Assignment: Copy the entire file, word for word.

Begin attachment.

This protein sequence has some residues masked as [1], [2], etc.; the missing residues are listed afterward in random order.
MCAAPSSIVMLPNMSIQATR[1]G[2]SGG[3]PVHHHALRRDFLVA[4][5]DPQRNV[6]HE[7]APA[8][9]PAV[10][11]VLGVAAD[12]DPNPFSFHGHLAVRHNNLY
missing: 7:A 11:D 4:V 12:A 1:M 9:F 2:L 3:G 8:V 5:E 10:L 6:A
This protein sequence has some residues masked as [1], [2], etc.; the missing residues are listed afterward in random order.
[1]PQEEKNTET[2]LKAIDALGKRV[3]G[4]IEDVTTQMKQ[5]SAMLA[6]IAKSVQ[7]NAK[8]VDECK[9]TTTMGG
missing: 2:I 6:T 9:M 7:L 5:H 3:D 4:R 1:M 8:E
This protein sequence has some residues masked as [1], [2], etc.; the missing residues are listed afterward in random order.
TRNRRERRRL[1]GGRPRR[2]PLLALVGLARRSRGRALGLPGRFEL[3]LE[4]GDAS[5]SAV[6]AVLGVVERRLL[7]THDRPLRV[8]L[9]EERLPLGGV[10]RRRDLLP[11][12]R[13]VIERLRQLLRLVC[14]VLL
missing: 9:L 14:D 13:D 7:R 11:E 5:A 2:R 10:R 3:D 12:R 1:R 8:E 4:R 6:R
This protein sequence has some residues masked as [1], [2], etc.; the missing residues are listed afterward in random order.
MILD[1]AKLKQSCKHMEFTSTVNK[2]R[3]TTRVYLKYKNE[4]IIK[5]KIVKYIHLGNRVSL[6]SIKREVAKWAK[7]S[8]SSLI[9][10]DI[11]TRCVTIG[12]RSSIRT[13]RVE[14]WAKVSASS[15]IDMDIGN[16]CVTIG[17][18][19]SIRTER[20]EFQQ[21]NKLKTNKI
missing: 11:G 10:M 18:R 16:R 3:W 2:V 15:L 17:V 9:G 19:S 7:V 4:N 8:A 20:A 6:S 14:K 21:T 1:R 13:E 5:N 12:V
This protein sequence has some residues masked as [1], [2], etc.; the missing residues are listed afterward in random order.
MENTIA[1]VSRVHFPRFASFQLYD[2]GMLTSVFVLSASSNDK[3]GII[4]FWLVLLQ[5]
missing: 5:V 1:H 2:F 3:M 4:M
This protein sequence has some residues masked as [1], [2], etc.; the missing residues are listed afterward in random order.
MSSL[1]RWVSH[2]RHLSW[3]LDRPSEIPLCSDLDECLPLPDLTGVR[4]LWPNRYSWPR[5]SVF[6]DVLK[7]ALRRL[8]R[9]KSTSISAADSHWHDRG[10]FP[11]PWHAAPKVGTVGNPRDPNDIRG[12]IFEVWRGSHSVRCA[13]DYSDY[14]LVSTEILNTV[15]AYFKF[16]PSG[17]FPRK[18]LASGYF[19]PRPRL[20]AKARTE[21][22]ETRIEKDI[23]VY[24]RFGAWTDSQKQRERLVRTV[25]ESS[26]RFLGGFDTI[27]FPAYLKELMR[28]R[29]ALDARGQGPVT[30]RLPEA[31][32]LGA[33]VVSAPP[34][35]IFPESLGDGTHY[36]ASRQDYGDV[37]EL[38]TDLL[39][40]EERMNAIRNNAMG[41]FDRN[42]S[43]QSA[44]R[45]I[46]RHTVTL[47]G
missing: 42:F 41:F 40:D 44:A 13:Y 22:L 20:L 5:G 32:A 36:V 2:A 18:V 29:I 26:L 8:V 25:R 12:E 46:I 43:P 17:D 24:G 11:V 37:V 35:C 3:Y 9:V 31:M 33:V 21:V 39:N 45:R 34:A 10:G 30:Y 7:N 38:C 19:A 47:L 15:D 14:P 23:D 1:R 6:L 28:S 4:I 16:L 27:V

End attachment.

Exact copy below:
This protein sequence has some residues masked as [1], [2], etc.; the missing residues are listed afterward in random order.
MCAAPSSIVMLPNMSIQATR[1]G[2]SGG[3]PVHHHALRRDFLVA[4][5]DPQRNV[6]HE[7]APA[8][9]PAV[10][11]VLGVAAD[12]DPNPFSFHGHLAVRHNNLY
missing: 7:A 11:D 4:V 12:A 1:M 9:F 2:L 3:G 8:V 5:E 10:L 6:A
This protein sequence has some residues masked as [1], [2], etc.; the missing residues are listed afterward in random order.
[1]PQEEKNTET[2]LKAIDALGKRV[3]G[4]IEDVTTQMKQ[5]SAMLA[6]IAKSVQ[7]NAK[8]VDECK[9]TTTMGG
missing: 2:I 6:T 9:M 7:L 5:H 3:D 4:R 1:M 8:E
This protein sequence has some residues masked as [1], [2], etc.; the missing residues are listed afterward in random order.
TRNRRERRRL[1]GGRPRR[2]PLLALVGLARRSRGRALGLPGRFEL[3]LE[4]GDAS[5]SAV[6]AVLGVVERRLL[7]THDRPLRV[8]L[9]EERLPLGGV[10]RRRDLLP[11][12]R[13]VIERLRQLLRLVC[14]VLL
missing: 9:L 14:D 13:D 7:R 11:E 5:A 2:R 10:R 3:D 12:R 1:R 8:E 4:R 6:R
This protein sequence has some residues masked as [1], [2], etc.; the missing residues are listed afterward in random order.
MILD[1]AKLKQSCKHMEFTSTVNK[2]R[3]TTRVYLKYKNE[4]IIK[5]KIVKYIHLGNRVSL[6]SIKREVAKWAK[7]S[8]SSLI[9][10]DI[11]TRCVTIG[12]RSSIRT[13]RVE[14]WAKVSASS[15]IDMDIGN[16]CVTIG[17][18][19]SIRTER[20]EFQQ[21]NKLKTNKI
missing: 11:G 10:M 18:R 16:R 3:W 2:V 15:L 17:V 9:G 19:S 7:V 4:N 8:A 20:A 6:S 14:K 21:T 1:R 13:E 5:N 12:V
This protein sequence has some residues masked as [1], [2], etc.; the missing residues are listed afterward in random order.
MENTIA[1]VSRVHFPRFASFQLYD[2]GMLTSVFVLSASSNDK[3]GII[4]FWLVLLQ[5]
missing: 5:V 1:H 2:F 3:M 4:M
This protein sequence has some residues masked as [1], [2], etc.; the missing residues are listed afterward in random order.
MSSL[1]RWVSH[2]RHLSW[3]LDRPSEIPLCSDLDECLPLPDLTGVR[4]LWPNRYSWPR[5]SVF[6]DVLK[7]ALRRL[8]R[9]KSTSISAADSHWHDRG[10]FP[11]PWHAAPKVGTVGNPRDPNDIRG[12]IFEVWRGSHSVRCA[13]DYSDY[14]LVSTEILNTV[15]AYFKF[16]PSG[17]FPRK[18]LASGYF[19]PRPRL[20]AKARTE[21][22]ETRIEKDI[23]VY[24]RFGAWTDSQKQRERLVRTV[25]ESS[26]RFLGGFDTI[27]FPAYLKELMR[28]R[29]ALDARGQGPVT[30]RLPEA[31][32]LGA[33]VVSAPP[34][35]IFPESLGDGTHY[36]ASRQDYGDV[37]EL[38]TDLL[39][40]EERMNAIRNNAMG[41]FDRN[42]S[43]QSA[44]R[45]I[46]RHTVTL[47]G
missing: 42:F 41:F 40:D 44:A 13:Y 22:L 20:L 5:G 32:A 36:V 2:A 18:V 29:I 26:L 8:V 25:R 12:E 46:I 43:P 17:D 24:G 11:V 37:V 35:C 3:Y 9:V 31:M 33:V 21:V 39:N 45:R 34:A 10:G 30:Y 7:N 38:C 19:A 47:L 15:D 14:P 23:D 1:R 6:L 28:S 4:I 16:L 27:V